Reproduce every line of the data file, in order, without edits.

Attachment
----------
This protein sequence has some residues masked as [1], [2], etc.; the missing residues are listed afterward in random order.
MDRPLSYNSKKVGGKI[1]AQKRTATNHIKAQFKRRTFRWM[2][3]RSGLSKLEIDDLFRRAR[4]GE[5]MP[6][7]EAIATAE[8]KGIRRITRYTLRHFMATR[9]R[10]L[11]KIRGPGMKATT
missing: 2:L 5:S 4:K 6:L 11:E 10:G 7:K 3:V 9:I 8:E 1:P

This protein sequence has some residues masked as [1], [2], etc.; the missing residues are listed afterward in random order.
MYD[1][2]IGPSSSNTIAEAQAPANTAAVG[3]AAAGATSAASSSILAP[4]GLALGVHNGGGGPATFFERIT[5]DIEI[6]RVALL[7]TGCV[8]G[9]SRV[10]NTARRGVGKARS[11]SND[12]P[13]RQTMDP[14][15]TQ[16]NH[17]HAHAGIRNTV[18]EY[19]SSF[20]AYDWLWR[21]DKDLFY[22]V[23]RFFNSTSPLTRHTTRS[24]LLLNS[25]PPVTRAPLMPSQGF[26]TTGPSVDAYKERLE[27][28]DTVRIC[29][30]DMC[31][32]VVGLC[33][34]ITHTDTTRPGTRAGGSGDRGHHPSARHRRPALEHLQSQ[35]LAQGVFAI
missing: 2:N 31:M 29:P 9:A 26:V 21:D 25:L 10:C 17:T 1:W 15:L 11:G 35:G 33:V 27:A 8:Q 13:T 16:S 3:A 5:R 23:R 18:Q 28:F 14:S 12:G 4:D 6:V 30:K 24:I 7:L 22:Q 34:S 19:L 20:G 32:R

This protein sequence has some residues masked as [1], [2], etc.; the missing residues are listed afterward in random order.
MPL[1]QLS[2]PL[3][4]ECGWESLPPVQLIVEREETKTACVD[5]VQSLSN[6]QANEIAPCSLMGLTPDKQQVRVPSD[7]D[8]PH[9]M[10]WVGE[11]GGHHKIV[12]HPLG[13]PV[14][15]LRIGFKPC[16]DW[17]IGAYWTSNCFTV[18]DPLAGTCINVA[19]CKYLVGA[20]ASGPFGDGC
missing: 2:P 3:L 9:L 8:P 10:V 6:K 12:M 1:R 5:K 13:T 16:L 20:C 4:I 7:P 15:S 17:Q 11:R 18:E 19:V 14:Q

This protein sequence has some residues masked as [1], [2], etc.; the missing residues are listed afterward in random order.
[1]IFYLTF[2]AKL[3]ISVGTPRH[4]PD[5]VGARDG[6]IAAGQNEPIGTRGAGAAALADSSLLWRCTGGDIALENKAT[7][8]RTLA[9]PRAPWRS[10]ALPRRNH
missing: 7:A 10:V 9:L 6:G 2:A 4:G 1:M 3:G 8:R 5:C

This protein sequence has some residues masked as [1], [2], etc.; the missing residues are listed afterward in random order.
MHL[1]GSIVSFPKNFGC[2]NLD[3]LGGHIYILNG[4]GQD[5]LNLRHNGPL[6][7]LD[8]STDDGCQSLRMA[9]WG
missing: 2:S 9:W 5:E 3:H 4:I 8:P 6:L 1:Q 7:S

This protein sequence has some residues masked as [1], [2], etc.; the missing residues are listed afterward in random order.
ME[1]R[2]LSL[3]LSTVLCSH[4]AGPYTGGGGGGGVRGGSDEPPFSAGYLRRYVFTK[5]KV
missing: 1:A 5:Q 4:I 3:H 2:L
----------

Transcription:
This protein sequence has some residues masked as [1], [2], etc.; the missing residues are listed afterward in random order.
MDRPLSYNSKKVGGKI[1]AQKRTATNHIKAQFKRRTFRWM[2][3]RSGLSKLEIDDLFRRAR[4]GE[5]MP[6][7]EAIATAE[8]KGIRRITRYTLRHFMATR[9]R[10]L[11]KIRGPGMKATT
missing: 2:L 5:S 4:K 6:L 11:E 10:G 7:K 3:V 9:I 8:E 1:P

This protein sequence has some residues masked as [1], [2], etc.; the missing residues are listed afterward in random order.
MYD[1][2]IGPSSSNTIAEAQAPANTAAVG[3]AAAGATSAASSSILAP[4]GLALGVHNGGGGPATFFERIT[5]DIEI[6]RVALL[7]TGCV[8]G[9]SRV[10]NTARRGVGKARS[11]SND[12]P[13]RQTMDP[14][15]TQ[16]NH[17]HAHAGIRNTV[18]EY[19]SSF[20]AYDWLWR[21]DKDLFY[22]V[23]RFFNSTSPLTRHTTRS[24]LLLNS[25]PPVTRAPLMPSQGF[26]TTGPSVDAYKERLE[27][28]DTVRIC[29][30]DMC[31][32]VVGLC[33][34]ITHTDTTRPGTRAGGSGDRGHHPSARHRRPALEHLQSQ[35]LAQGVFAI
missing: 2:N 31:M 29:P 9:A 26:V 21:D 25:L 10:C 17:T 1:W 15:L 11:G 35:G 33:V 27:A 8:Q 13:T 16:S 3:A 5:R 23:R 18:Q 28:F 14:S 12:G 4:D 6:V 30:K 24:I 7:L 22:Q 34:S 19:L 20:G 32:R

This protein sequence has some residues masked as [1], [2], etc.; the missing residues are listed afterward in random order.
MPL[1]QLS[2]PL[3][4]ECGWESLPPVQLIVEREETKTACVD[5]VQSLSN[6]QANEIAPCSLMGLTPDKQQVRVPSD[7]D[8]PH[9]M[10]WVGE[11]GGHHKIV[12]HPLG[13]PV[14][15]LRIGFKPC[16]DW[17]IGAYWTSNCFTV[18]DPLAGTCINVA[19]CKYLVGA[20]ASGPFGDGC
missing: 2:P 3:L 9:L 8:P 10:V 6:K 12:M 1:R 5:K 13:T 16:L 20:C 4:I 7:P 15:S 17:Q 11:R 18:E 19:V 14:Q

This protein sequence has some residues masked as [1], [2], etc.; the missing residues are listed afterward in random order.
[1]IFYLTF[2]AKL[3]ISVGTPRH[4]PD[5]VGARDG[6]IAAGQNEPIGTRGAGAAALADSSLLWRCTGGDIALENKAT[7][8]RTLA[9]PRAPWRS[10]ALPRRNH
missing: 7:A 10:V 9:L 6:G 2:A 4:G 1:M 3:G 8:R 5:C

This protein sequence has some residues masked as [1], [2], etc.; the missing residues are listed afterward in random order.
MHL[1]GSIVSFPKNFGC[2]NLD[3]LGGHIYILNG[4]GQD[5]LNLRHNGPL[6][7]LD[8]STDDGCQSLRMA[9]WG
missing: 2:S 9:W 5:E 3:H 4:I 8:P 6:L 1:Q 7:S

This protein sequence has some residues masked as [1], [2], etc.; the missing residues are listed afterward in random order.
ME[1]R[2]LSL[3]LSTVLCSH[4]AGPYTGGGGGGGVRGGSDEPPFSAGYLRRYVFTK[5]KV
missing: 1:A 5:Q 4:I 3:H 2:L